Sunday, 5 November 2017

Movie Review: Thor: Ragnarok (2017)



I never thought I would get to this point but I think I’m starting to get burnt out on all these Marvel movies. I’ve mentioned before how much I love superhero and comic book inspired films, and I still stand by all of that, but as more time passes, I’m beginning to realize that my zeal to see these films in the cinema has severely diminished. Yeah, I’ve still seen all of the MCU to date, but I ended up getting to some of them like Captain America: Civil War and Spider-Man: Homecoming far later than I would have expected. Whether it’s down to the sheer volume of releases per year, the fact that all of them are interconnected so that they all need to be seen to get the full experience, or just down to me discovering other sub-genres that interest me more, some part of my subconscious is hesitant to keep seeing these. Not that it should be; I mean, Guardians Of The Galaxy Vol. 2 is still an astounding work, Homecoming gave us the first real Spider-Man movie and even Doctor Strange has some of the greatest effects work I’ve ever seen full stop. So, yeah, maybe it’s less that I’m losing my love for these films and more that they are starting to feel more like work. No change there then, honestly. Anyway, enough waffle; time to get into this latest MCU offering that seems to be taking the franchise in a different direction. A very weird direction. This is Thor: Ragnarok.

The plot: The goddess of death Hela (Cate Blanchett) has returned to Asgard, set to fulfill the prophecy of Ragnarok and destroy everything in her way. Unfortunately, a newly-reunited Thor (Chris Hemsworth) and Loki (Tom Hiddleston) are stuck on the trash planet Sakaar, with Thor being forced to participate in gladiatorial matches set up by the Grandmaster (Jeff Goldblum). Thor has to make it back to Asgard, hopefully with Loki and a few old friends in tow, and stop Ragnarok.

I don’t think Chris Hemsworth as Thor has ever been as engaging as he is here. Wearing cocky pride like a champion, he really gets a chance to show off his comedic timing here and it makes for a damn effective lead role. Hiddleston is much the same, rounding off what could be considered his character’s arc to bring him warmly into the Marvel fold in terms of antiheroes. Tessa Thompson is made of awesome here as Valkyrie, the hard-drinking, taketh no shits, giveth no fucks warrior. Not only is this damn refreshing to see in a female lead, her dialogue with Thor highlights the real power behind equal representation for action leads; it succeeds and shows why others should as well. Blanchett as Hela is Hela good, having all the fun on screen as this incredibly chaotic villain. Goldblum brings the kind of bizarre magnetism older audiences have come to expect from the guy, Idris Elba gets to flex some serious badassery as the leader of the resistance against Hela, Karl Urban gives us hilarity and stone-cold bravado with equal efficiency, Mark Ruffalo reminds everyone what we’ve been missing over the last couple years without his turn as the Hulk and Stan Lee as a crazed hairdresser… honestly, do I need to elaborate on that? Of course, there’s a couple of weird spots in the cast, all for the good though: Clancy Brown fits perfectly as the fire demon Surtur, Rachel House makes a return from Hunt For The Wilderpeople as essentially the same brand of watchably malicious as the Grandmaster's chief of security, Sam Neill, Luke Hemsworth and Matt “I shit you not” Damon get a very funny sequence all to themselves that seems to mock everything Thor has done in his last two films, and director Taika Waititi appears in a strangely effective role as a gladiator that Thor befriends in the barracks.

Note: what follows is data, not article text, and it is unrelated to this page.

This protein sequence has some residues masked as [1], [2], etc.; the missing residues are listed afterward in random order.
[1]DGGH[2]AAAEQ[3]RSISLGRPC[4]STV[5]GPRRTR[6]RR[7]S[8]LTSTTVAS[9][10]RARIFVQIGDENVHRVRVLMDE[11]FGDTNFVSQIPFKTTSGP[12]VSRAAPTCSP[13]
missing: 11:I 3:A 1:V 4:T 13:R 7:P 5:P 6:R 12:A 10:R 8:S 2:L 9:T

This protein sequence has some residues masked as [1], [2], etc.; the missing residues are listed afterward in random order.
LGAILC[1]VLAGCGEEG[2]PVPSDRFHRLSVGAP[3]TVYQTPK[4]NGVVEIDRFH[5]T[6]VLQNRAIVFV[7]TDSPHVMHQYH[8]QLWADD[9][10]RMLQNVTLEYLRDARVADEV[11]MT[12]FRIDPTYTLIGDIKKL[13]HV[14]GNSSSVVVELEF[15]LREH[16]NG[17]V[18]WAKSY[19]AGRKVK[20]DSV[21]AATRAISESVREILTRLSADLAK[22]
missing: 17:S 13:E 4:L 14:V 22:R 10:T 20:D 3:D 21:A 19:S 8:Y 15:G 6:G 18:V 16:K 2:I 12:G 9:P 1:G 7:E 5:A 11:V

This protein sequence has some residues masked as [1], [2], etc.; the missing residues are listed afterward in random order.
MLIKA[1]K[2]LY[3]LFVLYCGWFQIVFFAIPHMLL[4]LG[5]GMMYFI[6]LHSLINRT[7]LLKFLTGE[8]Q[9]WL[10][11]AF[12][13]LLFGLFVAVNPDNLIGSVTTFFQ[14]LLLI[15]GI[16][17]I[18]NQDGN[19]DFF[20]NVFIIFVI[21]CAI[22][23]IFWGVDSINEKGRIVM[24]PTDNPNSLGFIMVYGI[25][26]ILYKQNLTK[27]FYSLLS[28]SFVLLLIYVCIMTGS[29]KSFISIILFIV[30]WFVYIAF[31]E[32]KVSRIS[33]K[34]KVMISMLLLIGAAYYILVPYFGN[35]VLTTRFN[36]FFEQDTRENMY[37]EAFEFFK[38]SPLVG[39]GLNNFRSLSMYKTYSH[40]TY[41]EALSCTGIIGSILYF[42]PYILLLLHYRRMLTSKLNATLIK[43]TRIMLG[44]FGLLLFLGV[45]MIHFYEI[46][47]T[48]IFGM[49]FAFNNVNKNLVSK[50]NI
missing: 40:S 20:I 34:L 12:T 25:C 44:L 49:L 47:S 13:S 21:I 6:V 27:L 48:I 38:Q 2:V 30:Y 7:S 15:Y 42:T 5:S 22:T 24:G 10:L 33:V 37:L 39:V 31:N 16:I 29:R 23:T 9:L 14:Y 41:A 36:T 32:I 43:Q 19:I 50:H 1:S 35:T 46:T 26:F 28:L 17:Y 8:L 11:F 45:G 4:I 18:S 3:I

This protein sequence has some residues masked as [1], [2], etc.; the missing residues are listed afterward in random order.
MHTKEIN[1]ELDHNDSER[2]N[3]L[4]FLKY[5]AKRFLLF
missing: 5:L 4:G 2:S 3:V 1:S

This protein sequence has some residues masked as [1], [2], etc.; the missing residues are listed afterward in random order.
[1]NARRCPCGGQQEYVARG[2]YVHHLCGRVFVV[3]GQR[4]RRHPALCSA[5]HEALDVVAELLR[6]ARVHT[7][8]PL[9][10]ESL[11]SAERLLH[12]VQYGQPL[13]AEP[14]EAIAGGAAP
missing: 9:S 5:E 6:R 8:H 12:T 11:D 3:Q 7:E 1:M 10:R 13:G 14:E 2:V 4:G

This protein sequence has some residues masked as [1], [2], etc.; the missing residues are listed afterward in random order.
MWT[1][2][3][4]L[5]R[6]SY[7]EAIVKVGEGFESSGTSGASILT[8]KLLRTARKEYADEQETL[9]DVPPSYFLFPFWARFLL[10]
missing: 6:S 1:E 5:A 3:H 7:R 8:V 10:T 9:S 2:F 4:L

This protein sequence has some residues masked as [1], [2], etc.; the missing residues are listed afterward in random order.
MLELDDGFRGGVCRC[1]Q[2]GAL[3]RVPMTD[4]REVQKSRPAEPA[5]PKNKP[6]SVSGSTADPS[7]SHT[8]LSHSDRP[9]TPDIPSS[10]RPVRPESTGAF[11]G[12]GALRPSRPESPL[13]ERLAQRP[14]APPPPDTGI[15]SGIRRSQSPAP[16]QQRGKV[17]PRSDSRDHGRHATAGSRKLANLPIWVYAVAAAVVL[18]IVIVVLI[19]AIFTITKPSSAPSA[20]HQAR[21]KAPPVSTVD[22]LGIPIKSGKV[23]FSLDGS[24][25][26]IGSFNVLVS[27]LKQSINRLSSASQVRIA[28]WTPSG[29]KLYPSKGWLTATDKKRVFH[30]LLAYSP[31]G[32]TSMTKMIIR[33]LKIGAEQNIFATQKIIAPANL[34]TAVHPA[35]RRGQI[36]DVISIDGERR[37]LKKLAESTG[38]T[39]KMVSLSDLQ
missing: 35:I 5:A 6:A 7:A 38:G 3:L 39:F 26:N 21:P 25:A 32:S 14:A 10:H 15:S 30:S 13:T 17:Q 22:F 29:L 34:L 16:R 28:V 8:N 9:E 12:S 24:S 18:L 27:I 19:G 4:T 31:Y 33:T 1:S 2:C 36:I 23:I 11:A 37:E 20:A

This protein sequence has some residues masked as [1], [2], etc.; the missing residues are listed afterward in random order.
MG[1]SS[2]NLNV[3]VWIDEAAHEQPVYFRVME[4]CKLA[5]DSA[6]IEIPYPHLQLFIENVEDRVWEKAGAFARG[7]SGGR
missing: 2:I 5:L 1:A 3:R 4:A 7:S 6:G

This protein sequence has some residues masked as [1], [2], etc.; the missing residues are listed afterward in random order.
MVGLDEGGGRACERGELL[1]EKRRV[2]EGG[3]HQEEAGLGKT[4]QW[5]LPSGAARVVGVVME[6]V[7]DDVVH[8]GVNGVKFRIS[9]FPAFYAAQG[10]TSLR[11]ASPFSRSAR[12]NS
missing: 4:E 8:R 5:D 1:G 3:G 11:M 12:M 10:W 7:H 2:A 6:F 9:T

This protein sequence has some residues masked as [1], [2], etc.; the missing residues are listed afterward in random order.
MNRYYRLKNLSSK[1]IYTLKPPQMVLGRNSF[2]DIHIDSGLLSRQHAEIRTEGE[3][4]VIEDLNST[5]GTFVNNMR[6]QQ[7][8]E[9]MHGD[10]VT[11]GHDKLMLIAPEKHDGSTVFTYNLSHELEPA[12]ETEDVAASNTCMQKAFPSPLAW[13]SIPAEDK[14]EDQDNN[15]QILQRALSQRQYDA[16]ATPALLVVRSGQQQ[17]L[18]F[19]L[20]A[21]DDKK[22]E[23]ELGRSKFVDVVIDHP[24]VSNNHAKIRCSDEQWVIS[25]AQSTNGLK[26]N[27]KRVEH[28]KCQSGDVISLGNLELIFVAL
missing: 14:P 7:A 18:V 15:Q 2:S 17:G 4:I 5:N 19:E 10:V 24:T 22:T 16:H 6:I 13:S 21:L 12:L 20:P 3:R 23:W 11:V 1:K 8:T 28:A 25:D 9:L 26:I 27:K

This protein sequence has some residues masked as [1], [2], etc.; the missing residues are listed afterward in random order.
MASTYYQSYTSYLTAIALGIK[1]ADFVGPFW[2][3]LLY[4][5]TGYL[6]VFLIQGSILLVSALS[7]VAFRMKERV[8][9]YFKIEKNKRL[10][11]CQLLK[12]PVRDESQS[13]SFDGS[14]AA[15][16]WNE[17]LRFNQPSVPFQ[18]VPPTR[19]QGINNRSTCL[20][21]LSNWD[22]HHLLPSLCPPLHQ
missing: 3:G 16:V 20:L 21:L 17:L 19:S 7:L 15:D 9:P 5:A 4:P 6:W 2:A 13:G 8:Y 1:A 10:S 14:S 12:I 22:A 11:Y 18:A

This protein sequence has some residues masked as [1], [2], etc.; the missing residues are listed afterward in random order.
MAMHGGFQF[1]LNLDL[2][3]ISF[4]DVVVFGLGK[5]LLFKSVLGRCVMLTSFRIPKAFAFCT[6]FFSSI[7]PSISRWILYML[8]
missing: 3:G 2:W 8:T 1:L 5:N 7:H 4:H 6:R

And speaking of Waititi, between this and Wilderpeople, I am growing increasingly convinced that the man can do wrong. Holy hell, does this film look incredible. Waititi and cinematographer Javier Aguirresarobe (Blue Jasmine, Goosebumps, The Promise) give this wide and expansive feel to what we’re seeing, from the ancient halls of Asgard to the trash planet situated below The Devil’s Anus (oh, we’ll get to that in a second), complete with some very inventive camerawork in the fight scenes. The CGI can get obvious a few too many times, but with how fluid the pacing is both in narrative and action, it becomes something that only becomes noticeable if you’re actively looking for it. You can see why I picked up on it. Frankly, it’s way more interesting to see the garish sets, especially when the locales are explicitly used for both comedy and tragedy to this extent. However, real respect is due for the soundtrack by Mark Mothersbaugh, easily the most Devo he’s sounded in a long-ass time. The deliciously retro synths add to the highly stylized visuals to create a natural continuation to the 80’s nostalgia of Guardians Of The Galaxy Vol. 2. Except here, somehow, it's even goofier.